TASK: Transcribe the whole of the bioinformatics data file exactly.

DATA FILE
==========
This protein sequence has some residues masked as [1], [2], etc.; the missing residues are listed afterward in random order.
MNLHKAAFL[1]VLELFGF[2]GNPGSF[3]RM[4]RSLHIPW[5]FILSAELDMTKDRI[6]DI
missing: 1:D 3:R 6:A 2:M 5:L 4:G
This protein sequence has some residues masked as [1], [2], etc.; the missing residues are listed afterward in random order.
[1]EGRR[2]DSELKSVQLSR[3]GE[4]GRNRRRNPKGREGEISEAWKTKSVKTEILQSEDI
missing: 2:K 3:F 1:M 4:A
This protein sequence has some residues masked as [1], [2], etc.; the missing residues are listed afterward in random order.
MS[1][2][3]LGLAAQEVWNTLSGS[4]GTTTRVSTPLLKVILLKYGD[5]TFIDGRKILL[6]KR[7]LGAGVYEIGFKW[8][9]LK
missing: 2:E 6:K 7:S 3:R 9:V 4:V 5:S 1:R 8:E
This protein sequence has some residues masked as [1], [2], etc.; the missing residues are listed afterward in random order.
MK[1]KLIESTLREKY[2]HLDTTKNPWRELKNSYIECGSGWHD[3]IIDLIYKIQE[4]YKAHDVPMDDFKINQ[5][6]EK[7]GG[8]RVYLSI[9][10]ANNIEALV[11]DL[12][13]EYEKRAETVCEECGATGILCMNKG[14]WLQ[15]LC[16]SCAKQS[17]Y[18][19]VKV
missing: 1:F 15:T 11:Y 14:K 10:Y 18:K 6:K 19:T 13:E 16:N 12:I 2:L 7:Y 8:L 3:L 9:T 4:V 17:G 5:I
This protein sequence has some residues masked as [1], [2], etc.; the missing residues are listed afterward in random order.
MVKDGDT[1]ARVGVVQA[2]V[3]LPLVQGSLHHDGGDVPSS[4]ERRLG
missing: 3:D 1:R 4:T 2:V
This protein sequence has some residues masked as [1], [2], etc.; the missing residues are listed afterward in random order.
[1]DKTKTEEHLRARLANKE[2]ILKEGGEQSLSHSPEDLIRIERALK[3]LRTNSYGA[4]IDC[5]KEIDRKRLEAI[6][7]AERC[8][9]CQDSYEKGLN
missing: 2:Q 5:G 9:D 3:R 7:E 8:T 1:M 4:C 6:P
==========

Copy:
This protein sequence has some residues masked as [1], [2], etc.; the missing residues are listed afterward in random order.
MNLHKAAFL[1]VLELFGF[2]GNPGSF[3]RM[4]RSLHIPW[5]FILSAELDMTKDRI[6]DI
missing: 1:D 3:R 6:A 2:M 5:L 4:G
This protein sequence has some residues masked as [1], [2], etc.; the missing residues are listed afterward in random order.
[1]EGRR[2]DSELKSVQLSR[3]GE[4]GRNRRRNPKGREGEISEAWKTKSVKTEILQSEDI
missing: 2:K 3:F 1:M 4:A
This protein sequence has some residues masked as [1], [2], etc.; the missing residues are listed afterward in random order.
MS[1][2][3]LGLAAQEVWNTLSGS[4]GTTTRVSTPLLKVILLKYGD[5]TFIDGRKILL[6]KR[7]LGAGVYEIGFKW[8][9]LK
missing: 2:E 6:K 7:S 3:R 9:V 4:V 5:S 1:R 8:E
This protein sequence has some residues masked as [1], [2], etc.; the missing residues are listed afterward in random order.
MK[1]KLIESTLREKY[2]HLDTTKNPWRELKNSYIECGSGWHD[3]IIDLIYKIQE[4]YKAHDVPMDDFKINQ[5][6]EK[7]GG[8]RVYLSI[9][10]ANNIEALV[11]DL[12][13]EYEKRAETVCEECGATGILCMNKG[14]WLQ[15]LC[16]SCAKQS[17]Y[18][19]VKV
missing: 1:F 15:T 11:Y 14:K 10:Y 18:K 6:K 19:T 13:E 16:N 12:I 2:L 7:Y 8:L 3:L 9:T 4:V 17:G 5:I
This protein sequence has some residues masked as [1], [2], etc.; the missing residues are listed afterward in random order.
MVKDGDT[1]ARVGVVQA[2]V[3]LPLVQGSLHHDGGDVPSS[4]ERRLG
missing: 3:D 1:R 4:T 2:V
This protein sequence has some residues masked as [1], [2], etc.; the missing residues are listed afterward in random order.
[1]DKTKTEEHLRARLANKE[2]ILKEGGEQSLSHSPEDLIRIERALK[3]LRTNSYGA[4]IDC[5]KEIDRKRLEAI[6][7]AERC[8][9]CQDSYEKGLN
missing: 2:Q 5:G 9:D 3:R 7:E 8:T 1:M 4:C 6:P